2
$\begingroup$

Most Text Generation Models use beam search to select the optimal output candidate. How does one choose the optimal beam size? It would probably vary from task to task, dataset to dataset, and model to model. But given it all these parameters are fixed, how do we choose the optimal beam size? Theoretically scores(beam_size) > scores(beam_size -1) but practically that may not be the case when evaluating for metrics like ROUGE, or BLEU. So is it experimentally determined, for example, to run it for all beam sizes and report the one with the best beam size? I am particularly curious about two aspects:

  1. In research projects, do people tune the beam size parameter or do they just take the largest reasonable beam size that fits whatever GPU they have?
  2. When these models are deployed in the real world, how is the beam size determined given the incoming distribution of inputs may be wildly different from the training dataset such that the empirically validated beam size? Or is this not a significant enough concern for resources to be deployed for this optimization?
$\endgroup$
0

1 Answer 1

3
$\begingroup$

Large beam sizes do not lead to improvements but to degradation in the generated text quality, as described in the article Empirical Analysis of Beam Search Performance Degradation in Neural Sequence Models. Also, article On NMT Search Errors and Model Errors: Cat Got Your Tongue? gives a nice insight into the problems of beam search for translation.

In general, the beam size is a hyperparameter that must be tuned. However, given that the "good values" are in a small range, the same value is normally used (for each task) instead of exploring different options. In the first mentioned article, you can find a table with an analysis of different beam sizes for different tasks:

enter image description here

In machine translation, the typical value used in most papers is 4-5. For instance, in the article that proposed the Transformer architecture (Attention is all you need), the beam size was 4.

Note that it is possible to mitigate the problems of large beam sizes by e.g. normalizing scores by sentence length. For instance, in Six Challenges for Neural Machine Translation we can see that, in machine translation for some language pairs (see German-English, in Figure 10), there is no degradation with increasingly large beam sizes.

Normally, the beam size value is not changed for different input distributions (e.g. different domains). At least there seems to be no literature on the matter.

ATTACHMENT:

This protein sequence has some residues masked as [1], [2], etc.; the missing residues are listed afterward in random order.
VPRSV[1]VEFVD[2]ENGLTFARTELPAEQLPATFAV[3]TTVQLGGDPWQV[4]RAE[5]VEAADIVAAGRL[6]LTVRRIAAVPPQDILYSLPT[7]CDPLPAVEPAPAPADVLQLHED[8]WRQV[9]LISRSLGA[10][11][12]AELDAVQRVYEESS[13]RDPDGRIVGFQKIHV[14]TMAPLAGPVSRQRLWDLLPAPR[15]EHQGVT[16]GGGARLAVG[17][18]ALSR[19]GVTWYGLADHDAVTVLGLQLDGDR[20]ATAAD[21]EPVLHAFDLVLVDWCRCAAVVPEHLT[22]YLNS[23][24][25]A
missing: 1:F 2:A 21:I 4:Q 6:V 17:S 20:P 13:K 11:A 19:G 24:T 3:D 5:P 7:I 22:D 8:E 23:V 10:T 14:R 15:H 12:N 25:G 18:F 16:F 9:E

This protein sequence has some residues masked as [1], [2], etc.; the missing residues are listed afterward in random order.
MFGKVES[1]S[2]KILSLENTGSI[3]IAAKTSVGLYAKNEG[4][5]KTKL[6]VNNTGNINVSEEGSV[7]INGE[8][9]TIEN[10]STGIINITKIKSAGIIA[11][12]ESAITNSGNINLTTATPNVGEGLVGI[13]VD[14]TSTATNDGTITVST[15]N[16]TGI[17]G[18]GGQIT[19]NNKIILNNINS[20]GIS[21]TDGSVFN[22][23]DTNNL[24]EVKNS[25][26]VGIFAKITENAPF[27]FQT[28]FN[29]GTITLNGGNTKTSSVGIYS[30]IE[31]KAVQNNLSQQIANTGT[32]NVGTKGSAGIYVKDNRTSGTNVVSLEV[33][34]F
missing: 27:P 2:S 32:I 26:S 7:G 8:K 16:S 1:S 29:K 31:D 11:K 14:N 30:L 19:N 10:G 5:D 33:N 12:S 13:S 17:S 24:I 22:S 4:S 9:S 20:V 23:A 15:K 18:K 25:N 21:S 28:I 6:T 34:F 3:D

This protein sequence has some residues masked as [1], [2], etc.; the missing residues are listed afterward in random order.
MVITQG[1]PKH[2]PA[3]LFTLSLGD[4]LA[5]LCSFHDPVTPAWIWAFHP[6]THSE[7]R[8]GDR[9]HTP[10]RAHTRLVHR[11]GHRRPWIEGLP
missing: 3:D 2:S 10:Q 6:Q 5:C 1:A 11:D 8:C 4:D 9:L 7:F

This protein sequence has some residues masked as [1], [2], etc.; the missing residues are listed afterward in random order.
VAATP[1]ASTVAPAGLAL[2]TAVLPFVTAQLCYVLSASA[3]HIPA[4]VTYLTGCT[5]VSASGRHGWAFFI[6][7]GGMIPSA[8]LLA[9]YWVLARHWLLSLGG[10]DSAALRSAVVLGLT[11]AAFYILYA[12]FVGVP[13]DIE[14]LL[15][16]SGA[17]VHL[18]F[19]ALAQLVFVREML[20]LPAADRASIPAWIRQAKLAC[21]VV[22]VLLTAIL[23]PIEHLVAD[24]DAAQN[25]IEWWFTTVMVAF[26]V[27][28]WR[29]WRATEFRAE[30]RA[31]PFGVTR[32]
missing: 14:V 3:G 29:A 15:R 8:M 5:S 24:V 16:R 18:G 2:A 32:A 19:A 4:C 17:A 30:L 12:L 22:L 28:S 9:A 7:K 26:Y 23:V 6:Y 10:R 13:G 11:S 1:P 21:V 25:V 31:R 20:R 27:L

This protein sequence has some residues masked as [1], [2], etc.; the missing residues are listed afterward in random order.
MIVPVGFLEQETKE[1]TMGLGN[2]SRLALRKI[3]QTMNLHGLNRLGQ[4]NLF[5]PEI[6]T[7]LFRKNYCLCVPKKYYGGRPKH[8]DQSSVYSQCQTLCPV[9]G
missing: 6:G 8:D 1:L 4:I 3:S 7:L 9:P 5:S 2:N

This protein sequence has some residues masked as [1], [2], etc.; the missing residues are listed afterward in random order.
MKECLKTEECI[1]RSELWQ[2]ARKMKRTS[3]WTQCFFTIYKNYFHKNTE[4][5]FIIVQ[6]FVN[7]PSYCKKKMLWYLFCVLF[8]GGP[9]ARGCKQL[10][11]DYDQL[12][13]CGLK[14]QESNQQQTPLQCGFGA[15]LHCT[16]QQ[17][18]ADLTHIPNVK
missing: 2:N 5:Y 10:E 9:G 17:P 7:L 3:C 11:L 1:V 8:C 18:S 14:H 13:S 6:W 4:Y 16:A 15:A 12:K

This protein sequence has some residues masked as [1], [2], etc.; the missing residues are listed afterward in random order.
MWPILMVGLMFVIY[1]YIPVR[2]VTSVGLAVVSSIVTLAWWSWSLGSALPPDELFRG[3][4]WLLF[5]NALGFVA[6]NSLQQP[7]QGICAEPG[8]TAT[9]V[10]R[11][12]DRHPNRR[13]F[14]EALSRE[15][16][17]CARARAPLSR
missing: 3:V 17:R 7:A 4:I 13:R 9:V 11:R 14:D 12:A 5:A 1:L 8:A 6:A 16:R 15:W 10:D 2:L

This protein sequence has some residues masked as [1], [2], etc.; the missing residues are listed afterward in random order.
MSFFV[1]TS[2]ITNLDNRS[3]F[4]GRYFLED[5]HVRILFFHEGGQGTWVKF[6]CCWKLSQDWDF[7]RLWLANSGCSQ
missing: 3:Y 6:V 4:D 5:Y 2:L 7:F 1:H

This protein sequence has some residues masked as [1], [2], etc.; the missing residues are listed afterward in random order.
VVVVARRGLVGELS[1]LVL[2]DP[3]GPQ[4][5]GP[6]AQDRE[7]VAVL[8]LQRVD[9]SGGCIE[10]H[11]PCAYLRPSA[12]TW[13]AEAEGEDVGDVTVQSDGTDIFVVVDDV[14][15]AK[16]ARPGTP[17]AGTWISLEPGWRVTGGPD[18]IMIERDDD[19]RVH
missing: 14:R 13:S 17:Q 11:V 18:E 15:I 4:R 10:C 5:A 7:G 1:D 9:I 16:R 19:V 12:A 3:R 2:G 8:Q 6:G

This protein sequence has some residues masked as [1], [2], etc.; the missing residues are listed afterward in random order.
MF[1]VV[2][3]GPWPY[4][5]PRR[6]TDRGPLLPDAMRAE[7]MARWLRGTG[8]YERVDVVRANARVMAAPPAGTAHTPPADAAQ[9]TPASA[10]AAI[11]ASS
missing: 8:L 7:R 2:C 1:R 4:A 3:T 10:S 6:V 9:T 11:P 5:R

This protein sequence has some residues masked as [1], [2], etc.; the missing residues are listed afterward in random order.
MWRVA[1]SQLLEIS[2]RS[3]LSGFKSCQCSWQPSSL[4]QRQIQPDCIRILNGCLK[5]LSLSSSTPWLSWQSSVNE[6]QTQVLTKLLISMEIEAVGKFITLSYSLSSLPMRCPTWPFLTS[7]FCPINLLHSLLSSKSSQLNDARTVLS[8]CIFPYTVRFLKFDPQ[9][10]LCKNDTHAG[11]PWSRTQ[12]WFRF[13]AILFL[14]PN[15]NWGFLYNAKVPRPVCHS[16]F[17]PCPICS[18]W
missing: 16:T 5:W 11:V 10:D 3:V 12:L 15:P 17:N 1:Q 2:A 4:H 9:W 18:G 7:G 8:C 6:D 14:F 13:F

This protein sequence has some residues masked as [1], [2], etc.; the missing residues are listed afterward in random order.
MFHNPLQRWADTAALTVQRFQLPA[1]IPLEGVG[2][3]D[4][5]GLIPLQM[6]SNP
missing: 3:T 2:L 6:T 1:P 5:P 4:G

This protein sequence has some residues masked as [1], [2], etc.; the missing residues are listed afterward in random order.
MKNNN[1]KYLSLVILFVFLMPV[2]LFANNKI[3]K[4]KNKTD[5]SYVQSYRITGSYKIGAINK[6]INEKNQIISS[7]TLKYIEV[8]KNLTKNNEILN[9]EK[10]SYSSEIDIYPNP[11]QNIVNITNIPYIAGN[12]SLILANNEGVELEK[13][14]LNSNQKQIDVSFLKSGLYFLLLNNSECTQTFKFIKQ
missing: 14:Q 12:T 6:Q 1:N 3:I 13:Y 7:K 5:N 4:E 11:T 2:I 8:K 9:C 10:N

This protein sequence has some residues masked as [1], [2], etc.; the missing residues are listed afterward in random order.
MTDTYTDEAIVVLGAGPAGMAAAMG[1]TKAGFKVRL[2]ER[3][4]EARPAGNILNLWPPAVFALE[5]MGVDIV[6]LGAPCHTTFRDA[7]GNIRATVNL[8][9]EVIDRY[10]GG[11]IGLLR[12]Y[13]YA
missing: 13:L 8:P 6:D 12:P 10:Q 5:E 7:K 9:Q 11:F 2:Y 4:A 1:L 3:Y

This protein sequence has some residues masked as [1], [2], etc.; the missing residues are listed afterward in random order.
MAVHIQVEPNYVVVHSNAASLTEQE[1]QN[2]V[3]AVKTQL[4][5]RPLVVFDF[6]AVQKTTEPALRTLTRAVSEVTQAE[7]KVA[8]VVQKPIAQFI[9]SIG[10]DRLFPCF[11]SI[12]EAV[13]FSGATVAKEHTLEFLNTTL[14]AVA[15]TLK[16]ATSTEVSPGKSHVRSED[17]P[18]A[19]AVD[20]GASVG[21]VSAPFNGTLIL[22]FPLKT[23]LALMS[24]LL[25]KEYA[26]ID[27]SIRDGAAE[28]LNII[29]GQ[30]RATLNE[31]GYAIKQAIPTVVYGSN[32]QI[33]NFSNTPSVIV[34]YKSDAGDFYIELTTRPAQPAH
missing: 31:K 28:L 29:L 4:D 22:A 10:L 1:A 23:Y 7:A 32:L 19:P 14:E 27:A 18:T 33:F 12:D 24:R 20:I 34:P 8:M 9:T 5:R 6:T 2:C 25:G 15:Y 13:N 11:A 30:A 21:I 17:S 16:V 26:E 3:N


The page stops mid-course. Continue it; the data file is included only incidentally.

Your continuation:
Nevertheless, there are other popular decoding strategies apart from beam search. For instance, in LLMs, it's typical to use temperature sampling (the generated token is sampled from the probability distribution after applying a temperature factor $\alpha$, which can either flatten the distribution or sharpen it) or top_p/nucleus sampling (you sample from the probability distribution, but only consider the top probability tokens that add up to a specific cumulative probability p). You can check this answer for more decoding strategies.

$\endgroup$
3
  • 1
    $\begingroup$ +1 as I want to argue, but I need to go and read those interesting-looking references first :-) I know academic papers tend to use a low beam size, but I've heard "in production" people tend to use beam sizes in the 100s (and the context made me think they meant google translate). Conversely in production we use a fairly small beam size because the diminishing returns don't make it worth the increase in memory requirements. $\endgroup$ Feb 19 at 20:36
  • $\begingroup$ @DarrenCook other factors can mitigate the problems of large beam sizes, like whether scores are normalized by sentence length or not. For instance, in Six Challenges for Neural Machine Translation we can see that, in machine translation for some language pairs (see German-English, in Figure 10), there is no degradation with increasingly large beam sizes. $\endgroup$
    – noe
    Feb 21 at 15:21
  • $\begingroup$ I will update my answer with this information. $\endgroup$
    – noe
    Feb 21 at 15:23

Your Answer

By clicking “Post Your Answer”, you agree to our terms of service and acknowledge you have read our privacy policy.

Not the answer you're looking for? Browse other questions tagged or ask your own question.